Grandma's Fudge Brownies

 
Fudge Brownies

For the last couple of years I've been tackling a series of my Grandma's handwritten recipes and photographing the results to include in a family cookbook. It's been both fun and challenging. See my Grandma had a sweet tooth, I do not. So I've been putting off making lots of the desserts. It's also challenging in the sense that I constantly think I'm not making the recipes correct, often wishing she was still here to ask for advice or tips to ensure they'll turn out just right.  

That feeling of uneasiness was here as I made these fudge brownies for the first time (yes first). Something felt incorrect as I was mixing them. The ratio of butter and sugar to flour felt off. But I stuck to the recipe. Trusted it will turn out, if not, telling myself I could always make another batch. To my delight, they turned out on the first go! Super chewy, not too heavy on the chocolate side, and a little crunch from the nuts. 

I think the sweets might even be growing on me now. 

Grandma's Fudge Brownies

  • 1/2 cup butter
  • 1 cup sugar
  • 2 eggs
  • 2 x 1oz unsweeted bakers chocolate, melted
  • 1 tsp vanilla
  • 1/2 cup flour
  • 1/2 cup chopped walnuts

Preheat oven to 325°. Beat together butter, sugar, melted chocolate and vanilla. Add eggs and beat until mixed. Stir in flour. Fold in walnuts. Bake in a greased 8x8 inch pan for 35 min.

Optional, but likely a must for those who love a bit of chocolate drama, I melted an ounce of dark baking chocolate and drizzled on top before serving.

Fudge Brownies
Fudge Brownies
Fudge Brownies
Brownies
Brownies
Brownies
Brownies
 

Chocolate Hazelnut Energy Balls with Lion’s Mane and Chaga Mushrooms

 
Chocolate Hazelnut Energy Balls

The incredible health benefits of edible mushrooms
Fungus has a long history of use in traditional Chinese medicine. Lion’s mane mushroom is best known for their benefits of improved cognitive health and reduced inflammation. It’s great for supporting short-term and visual recognition memory.  Chaga is known for boosting the immune system, being a potent antioxidant, and lowering cholesterol. It contains melanin, which helps fights radiation and tumors. Chaga is also good at helping the body adapt and respond to stress.

Chocolate Hazelnut Energy Balls

Chocolate Hazelnut Energy Balls with Lion’s Mane and Chaga Mushrooms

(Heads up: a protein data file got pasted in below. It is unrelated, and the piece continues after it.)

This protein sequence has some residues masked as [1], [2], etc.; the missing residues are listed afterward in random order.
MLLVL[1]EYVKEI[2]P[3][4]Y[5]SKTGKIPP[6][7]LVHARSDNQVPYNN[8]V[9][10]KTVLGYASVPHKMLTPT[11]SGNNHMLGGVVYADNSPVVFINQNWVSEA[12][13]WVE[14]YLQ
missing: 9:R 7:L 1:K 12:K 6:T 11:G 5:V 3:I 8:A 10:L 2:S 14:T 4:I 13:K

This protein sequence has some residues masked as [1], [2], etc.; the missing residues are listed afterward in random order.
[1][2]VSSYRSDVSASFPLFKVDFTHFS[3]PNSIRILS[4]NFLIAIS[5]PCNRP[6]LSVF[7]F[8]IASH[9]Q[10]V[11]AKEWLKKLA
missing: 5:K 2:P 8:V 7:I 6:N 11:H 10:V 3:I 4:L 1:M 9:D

Makes 20-24

1 cup hazelnut meal (ground fresh hazelnuts or purchase as a meal)
1 ½ cup medjool date, pits removed
1/3 cup cocoa powder
½ cup shredded coconut flakes
4 tbs coconut oil, melted
3 tbs protein powder
2 tbs powdered lion’s mane mushroom
1 tbs powdered chaga mushroom
1 tsp vanilla
½ tsp salt

Powdered mushrooms
I find the best way to get powdered mushrooms is to purchase them in their dehydrated state and pulse into a powder using a spice grinder. You can usually find dehydrated lion’s mane and chaga mushrooms at your local Asian supermarket.

Combine all ingredients in a food processor and pulse until the batter comes together and sticks. If you find the batter is still loose, add a tablespoon of water and pulse. Form the batter into small balls. If you wanted to be extra fancy, you could coat the energy balls in some melted chocolate and sprinkle with some fun toppings. I like to use bee pollen, pistachios, wild rose petals, coconut flakes, or some falvoured salt like raspberry.

Chocolate Hazelnut Energy Balls
Chocolate Hazelnut Energy Balls
Chocolate Hazelnut Energy Balls
 

Whole Wheat Apple Cinnamon Hot Cross Buns

 
Hot cross buns

I think I might have started my own personal Easter tradition. I didn't grow up with hot cross buns being made in our house, or even purchased around Easter. However, with my ever increasing love for making bread, this is second year in a row I've made them. I'm sure I will make them again next year, or perhaps a second batch for Easter weekend! 

This year I wanted to make something a little different than the traditional bun made with raisin. I had some amazing whole wheat flour from a local Alberta farm, Gold Forest Grains,  I've been wanting to bake with. They grow heirloom and heritage wheat, stoned milled in small batches. Trust me when I say, you can feel the difference when you touch and smell this flour. 

Whole Wheat Apple Cinnamon Hot Cross Buns
Makes 12

Yeast Mixture & Dough
1 tbs dry active yeast
½ cup sugar, plus 2 tbs
1 ½ cups lukewarm milk